October 5, 2016
Numerous Nations Call For End To Legal Ivory Trade
A number of nations, at a conference held by the Convention on the International Trade in Endangered Species (CITES), are agreeing to end the legal ivory trade worldwide. There are nations on both sides of the debate, however, a number of countries are supporting an all out ban.
While the agreement isn’t legally binding, Time states that the agreement is the “first time in history member states have agreed to end, rather than regulate, domestic ivory sales”. CITES also announced that, for the first time, destroying seized ivory stockpiles was a viable option; 22 countries are already taking action on that mandate.
One elephant killed every 15 minutes. According to the Guardian, more than 140,000 Savannah elephants were poached for ivory between 2007 and 2014. While there is a total ban on trading ivory internationally, some countries permit some ivory items (such as antiques) to be bought and sold domestically.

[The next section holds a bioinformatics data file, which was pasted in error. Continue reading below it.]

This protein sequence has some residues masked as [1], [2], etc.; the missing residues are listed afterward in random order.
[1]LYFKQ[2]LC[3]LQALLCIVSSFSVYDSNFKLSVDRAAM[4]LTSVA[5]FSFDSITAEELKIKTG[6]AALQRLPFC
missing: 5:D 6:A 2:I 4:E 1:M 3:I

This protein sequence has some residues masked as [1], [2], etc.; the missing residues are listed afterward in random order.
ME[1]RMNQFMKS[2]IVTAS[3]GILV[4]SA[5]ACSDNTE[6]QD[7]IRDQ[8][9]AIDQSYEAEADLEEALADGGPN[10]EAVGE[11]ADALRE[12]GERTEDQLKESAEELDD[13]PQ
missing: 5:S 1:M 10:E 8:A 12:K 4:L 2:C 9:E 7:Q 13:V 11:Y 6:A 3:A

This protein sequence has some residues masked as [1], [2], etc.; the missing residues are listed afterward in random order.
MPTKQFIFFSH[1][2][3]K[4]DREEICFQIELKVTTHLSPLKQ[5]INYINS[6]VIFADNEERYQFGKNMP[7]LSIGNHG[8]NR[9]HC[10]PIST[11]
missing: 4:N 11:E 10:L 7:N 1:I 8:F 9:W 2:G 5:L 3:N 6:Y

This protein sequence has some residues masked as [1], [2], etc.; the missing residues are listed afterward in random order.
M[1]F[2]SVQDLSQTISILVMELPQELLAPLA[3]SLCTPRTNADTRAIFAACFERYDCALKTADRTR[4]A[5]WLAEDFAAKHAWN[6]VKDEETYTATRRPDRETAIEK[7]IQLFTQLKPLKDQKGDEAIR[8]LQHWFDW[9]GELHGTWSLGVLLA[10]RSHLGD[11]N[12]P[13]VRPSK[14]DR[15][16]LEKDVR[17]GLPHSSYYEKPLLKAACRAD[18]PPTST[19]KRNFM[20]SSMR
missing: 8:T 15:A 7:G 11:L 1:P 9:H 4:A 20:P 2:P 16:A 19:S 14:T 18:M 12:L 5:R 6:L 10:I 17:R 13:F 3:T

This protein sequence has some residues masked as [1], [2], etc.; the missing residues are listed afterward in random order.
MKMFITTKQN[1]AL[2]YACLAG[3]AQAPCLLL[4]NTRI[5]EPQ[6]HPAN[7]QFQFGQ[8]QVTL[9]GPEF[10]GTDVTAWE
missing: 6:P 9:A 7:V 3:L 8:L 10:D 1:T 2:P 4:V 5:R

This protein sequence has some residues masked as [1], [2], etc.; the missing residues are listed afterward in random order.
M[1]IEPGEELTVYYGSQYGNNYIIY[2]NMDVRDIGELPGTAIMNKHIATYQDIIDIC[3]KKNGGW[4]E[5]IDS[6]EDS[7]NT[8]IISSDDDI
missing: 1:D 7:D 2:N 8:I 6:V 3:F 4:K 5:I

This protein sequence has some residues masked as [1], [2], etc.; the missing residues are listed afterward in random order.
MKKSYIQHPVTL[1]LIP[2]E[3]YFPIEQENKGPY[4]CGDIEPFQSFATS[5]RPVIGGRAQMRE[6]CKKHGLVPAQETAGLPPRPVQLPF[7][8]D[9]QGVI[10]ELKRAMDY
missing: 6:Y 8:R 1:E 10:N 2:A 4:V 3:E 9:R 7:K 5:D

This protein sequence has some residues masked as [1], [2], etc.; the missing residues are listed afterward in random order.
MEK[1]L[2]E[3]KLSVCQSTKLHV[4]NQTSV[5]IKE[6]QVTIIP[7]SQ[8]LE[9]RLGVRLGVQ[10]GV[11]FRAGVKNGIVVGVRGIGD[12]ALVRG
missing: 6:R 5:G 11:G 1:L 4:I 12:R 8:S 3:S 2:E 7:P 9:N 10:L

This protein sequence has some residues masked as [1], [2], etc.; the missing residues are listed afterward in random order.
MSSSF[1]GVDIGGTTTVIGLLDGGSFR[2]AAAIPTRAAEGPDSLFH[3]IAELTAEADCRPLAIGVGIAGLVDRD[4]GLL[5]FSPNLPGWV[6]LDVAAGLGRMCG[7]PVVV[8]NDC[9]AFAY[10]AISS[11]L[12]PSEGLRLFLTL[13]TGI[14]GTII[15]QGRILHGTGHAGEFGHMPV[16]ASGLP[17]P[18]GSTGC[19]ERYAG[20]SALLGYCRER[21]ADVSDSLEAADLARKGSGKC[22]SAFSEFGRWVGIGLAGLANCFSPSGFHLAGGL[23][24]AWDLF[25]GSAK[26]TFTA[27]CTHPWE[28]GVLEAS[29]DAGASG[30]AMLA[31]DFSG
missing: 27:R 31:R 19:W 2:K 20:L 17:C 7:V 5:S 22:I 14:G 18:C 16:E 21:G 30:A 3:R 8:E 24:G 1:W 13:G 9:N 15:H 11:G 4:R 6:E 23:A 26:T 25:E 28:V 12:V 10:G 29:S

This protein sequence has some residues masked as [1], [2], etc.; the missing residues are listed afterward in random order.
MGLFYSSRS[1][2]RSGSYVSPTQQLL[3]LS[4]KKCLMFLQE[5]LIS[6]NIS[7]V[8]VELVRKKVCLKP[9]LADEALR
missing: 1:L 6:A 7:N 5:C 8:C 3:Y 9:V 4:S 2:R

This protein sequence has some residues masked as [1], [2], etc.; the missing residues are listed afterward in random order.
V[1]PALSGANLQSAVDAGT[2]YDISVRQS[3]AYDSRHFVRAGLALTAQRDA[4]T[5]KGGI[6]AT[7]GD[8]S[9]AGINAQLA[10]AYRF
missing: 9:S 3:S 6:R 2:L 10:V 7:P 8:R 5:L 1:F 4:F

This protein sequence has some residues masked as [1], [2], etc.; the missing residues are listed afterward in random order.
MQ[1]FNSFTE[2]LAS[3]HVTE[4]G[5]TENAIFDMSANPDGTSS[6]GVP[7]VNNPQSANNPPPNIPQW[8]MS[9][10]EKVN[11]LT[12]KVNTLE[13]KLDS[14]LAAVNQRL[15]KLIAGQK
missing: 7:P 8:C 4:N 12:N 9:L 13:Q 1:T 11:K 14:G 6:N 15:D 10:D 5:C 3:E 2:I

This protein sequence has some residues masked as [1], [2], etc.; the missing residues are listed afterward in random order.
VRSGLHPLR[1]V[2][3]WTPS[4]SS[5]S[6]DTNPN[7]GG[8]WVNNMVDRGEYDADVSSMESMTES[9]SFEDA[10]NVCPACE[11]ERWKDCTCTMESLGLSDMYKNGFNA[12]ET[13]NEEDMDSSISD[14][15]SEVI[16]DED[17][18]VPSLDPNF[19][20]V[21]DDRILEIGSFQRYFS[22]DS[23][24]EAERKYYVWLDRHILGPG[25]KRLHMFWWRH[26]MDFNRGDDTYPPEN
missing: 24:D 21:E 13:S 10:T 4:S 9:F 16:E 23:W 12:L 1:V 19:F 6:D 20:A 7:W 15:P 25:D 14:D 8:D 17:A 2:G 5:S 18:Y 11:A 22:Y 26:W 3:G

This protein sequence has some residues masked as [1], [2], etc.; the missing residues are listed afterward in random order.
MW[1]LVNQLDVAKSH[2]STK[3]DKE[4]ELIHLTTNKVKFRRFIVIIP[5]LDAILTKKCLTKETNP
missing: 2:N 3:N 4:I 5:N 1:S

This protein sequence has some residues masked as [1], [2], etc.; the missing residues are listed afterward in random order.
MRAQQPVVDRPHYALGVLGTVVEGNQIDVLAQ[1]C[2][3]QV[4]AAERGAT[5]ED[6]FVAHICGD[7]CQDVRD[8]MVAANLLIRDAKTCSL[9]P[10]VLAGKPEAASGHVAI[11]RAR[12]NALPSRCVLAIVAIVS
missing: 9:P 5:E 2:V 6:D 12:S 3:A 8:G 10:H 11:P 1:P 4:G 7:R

Not all member states support enforcing stricter measures on the ivory trade. In June, Zimbabwe announced it would lobby to lift the international ban of ivory sales during the same CITES conferences referenced here. In July, the European Union issued a paper against a complete ban on the domestic ivory trade; instead, they advocated for countries with growing elephant populations to “sustainably manage” said populations.
However, on October 3, Botswana – the country with the largest elephant population – also decided to support the total ban on ivory trading. As stated by National Geographic, Botswana, as well as Namibia and Zimbabwe, have been allowed to sell their stockpile of ivory to other countries in recent years. However, these sales also increased elephant poaching across Africa dramatically, according to a recent study.
According to Robert Hepworth, a former CITES official and current advisor for the David Shepherd Wildlife Foundation, Botswana’s announcement “may attract enough votes to get this crucial decision made”.
Featured image source: National Geographic